Aro Valley, Wellington.
A world and a half away from human rights violations?
If I have learnt anything since these teenage days, it is that what you see on the outside is always different from the reality. Maybe that's the sceptical PolSci student in me coming through. I do not deny that the human rights situation (to use the term loosely) in overseas countries is far graver than anything comparable in New Zealand, however, that does not mean that everything is cheery at home. Recently I wrote about the phenomenon of migrant exploitation which takes place on our dairy farms, in our fishing boats, in our homes even, and on other occasions I have written about the effects of inequality on at-risk populations within our shores. Today I want to write about a grave situation which is taking place a little further from home, but certainly not as far as La Paz or the Peruvian Amazon. This is the predicament of detained children in Australian prisons. It is an expansive topic, so this might transform into a duo of posts, but we'll see how we go.
It is the policy of the Australian government to keep children who reach Australia without a valid visa in closed detention until they are granted a visa or removed from the country. With large numbers of asylum seekers heading by sea for Australia, and the government taking a hard line against illegal immigrants, this has led to a situation where, in May last year, 983 children - who come from countries such as Iraq and Afghanistan - were held in detention facilities across Australia. (The numbers are somewhat reduced now but still above 700.) Detention facilities are located not just on Christmas Island and Nauru, but also in cities such as Adelaide, Sydney, Perth and Hobart. News sites have reported on the situation affecting two teenage Indonesian boys who were just recently released from prison after having remained there for two years, in facilities designed for adults.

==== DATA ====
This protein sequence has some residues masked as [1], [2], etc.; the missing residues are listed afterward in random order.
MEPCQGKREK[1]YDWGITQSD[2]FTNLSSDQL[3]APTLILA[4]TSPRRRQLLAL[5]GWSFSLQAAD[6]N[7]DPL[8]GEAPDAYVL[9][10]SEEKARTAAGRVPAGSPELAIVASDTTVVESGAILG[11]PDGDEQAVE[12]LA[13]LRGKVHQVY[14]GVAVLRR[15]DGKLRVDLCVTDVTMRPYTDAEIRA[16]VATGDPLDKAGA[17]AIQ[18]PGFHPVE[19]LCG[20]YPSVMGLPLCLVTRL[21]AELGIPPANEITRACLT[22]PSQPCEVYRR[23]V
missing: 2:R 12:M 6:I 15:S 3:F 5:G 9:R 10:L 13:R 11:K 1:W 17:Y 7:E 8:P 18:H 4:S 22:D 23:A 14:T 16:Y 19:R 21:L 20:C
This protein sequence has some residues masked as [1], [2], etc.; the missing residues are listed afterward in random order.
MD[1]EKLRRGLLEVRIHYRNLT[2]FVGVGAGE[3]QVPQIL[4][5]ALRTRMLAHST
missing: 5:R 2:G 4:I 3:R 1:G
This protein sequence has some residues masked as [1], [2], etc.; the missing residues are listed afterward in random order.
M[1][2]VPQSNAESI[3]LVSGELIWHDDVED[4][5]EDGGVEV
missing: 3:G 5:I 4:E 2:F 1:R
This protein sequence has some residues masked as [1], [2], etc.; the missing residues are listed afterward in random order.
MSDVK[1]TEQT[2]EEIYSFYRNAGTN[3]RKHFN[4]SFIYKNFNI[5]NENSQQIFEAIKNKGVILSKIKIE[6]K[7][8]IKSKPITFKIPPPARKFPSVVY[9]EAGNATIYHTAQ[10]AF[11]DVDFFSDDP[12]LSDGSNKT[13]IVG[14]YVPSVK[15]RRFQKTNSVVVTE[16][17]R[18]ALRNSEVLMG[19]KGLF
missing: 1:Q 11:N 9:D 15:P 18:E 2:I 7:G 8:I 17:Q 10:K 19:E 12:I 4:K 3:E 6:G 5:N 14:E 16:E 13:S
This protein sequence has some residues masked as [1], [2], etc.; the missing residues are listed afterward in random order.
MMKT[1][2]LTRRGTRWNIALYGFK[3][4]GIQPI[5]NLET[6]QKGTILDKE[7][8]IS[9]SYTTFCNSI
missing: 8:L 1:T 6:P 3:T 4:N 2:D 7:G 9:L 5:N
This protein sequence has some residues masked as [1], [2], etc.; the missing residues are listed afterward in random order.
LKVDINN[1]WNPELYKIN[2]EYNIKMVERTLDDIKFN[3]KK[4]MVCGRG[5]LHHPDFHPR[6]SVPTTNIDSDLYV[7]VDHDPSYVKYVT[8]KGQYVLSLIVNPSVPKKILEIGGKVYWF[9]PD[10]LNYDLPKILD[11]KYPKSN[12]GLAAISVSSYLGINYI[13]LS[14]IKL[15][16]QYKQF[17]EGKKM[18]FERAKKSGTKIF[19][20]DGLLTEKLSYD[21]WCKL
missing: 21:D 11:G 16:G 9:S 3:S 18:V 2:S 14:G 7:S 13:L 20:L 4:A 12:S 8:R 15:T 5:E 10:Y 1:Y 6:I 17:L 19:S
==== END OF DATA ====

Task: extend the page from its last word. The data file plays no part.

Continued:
Hundreds of immigrant children are held in detention in Australia.
The boys / men (depending on who is telling the story) were convicted under the Migration Act 1958 for their involvement in people smuggling and, along with an older man, sentenced through the Australian courts to a 3 1/2 year jail term with a non parole period of 21 months. (You can find the update on this news site.) This happened in spite of the judges knowing about the boys' peculiar circumstances, such as their impoverished backgrounds and lack of English language speaking ability. The sentence angered many Australian lawyers, politicians and activists who noted that under the Convention on the Rights of the Child (which Australia has ratified), the arrest, detention or imprisonment of a child shall... only be used as a measure of last resort... every child deprived of liberty shall be separated from adults unless it is considered in the child's best interests not to do so. The boys have just returned home to Indonesia, but one of the pair apparently spent both Christmas and New Years Day in detention.